It is India's largest-ever IPO.
But Paytm didn't get off to a good start on its market debut Thursday (November 18).
Shares in the digital payments firm plunged 25% on their first day of trade in Mumbai.
Speaking earlier in the day Chief Executive Vijay Shekhar Sharma had sounded bullish:
"Today is the day when I believe India rages up to another milestone when not just the Government of India enterprise or a large corporate conglomerate enterprise can proudly say that we could list."
Investors have questioned the firm's business model, and its lack of profits.
Paytm grew rapidly after the Indian arm of Uber made it a payment option.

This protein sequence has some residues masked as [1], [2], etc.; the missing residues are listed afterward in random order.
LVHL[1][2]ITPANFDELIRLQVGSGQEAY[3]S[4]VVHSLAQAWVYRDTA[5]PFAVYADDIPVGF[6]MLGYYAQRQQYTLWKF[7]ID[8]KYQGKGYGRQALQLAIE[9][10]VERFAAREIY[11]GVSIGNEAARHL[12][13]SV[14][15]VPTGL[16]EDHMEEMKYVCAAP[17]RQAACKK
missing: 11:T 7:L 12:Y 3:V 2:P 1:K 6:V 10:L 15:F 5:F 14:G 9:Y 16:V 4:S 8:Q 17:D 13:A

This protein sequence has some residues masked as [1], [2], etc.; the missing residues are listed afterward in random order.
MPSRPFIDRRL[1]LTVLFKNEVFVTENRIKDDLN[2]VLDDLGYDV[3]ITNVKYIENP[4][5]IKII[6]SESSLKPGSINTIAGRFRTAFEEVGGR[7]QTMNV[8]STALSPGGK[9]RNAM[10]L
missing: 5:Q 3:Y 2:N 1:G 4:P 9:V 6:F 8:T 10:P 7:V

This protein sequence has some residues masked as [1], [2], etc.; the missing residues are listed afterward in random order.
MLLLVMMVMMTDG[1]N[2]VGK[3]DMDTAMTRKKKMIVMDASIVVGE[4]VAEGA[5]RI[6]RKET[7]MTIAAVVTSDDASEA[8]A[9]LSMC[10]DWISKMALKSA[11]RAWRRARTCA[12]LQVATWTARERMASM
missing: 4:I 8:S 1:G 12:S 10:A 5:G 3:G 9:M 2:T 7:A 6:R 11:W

It's since expanded into a host of different services, including insurance, gold sales, movie and flight ticketing and more.
A Reuters source says it now expects to break even late next year or in early 2023, though its share-sale prospectus made no such promise.
Sharma remains confidentabout the benefits of the IPO:
"Individually I see it as an opportunity to build Paytm into a global, identifiable technology company. I see it as that today we are at a stage where we are serving India and I think there is a tremendous opportunity of doing the same things in the rest of the world."
Despite the slide, the IPO valued Paytm at just over $14 billion.
The firm's success has made school-teacher's son Sharma a billionaire.
Investors, however, remain to be convinced that his company has a clear path to profitability.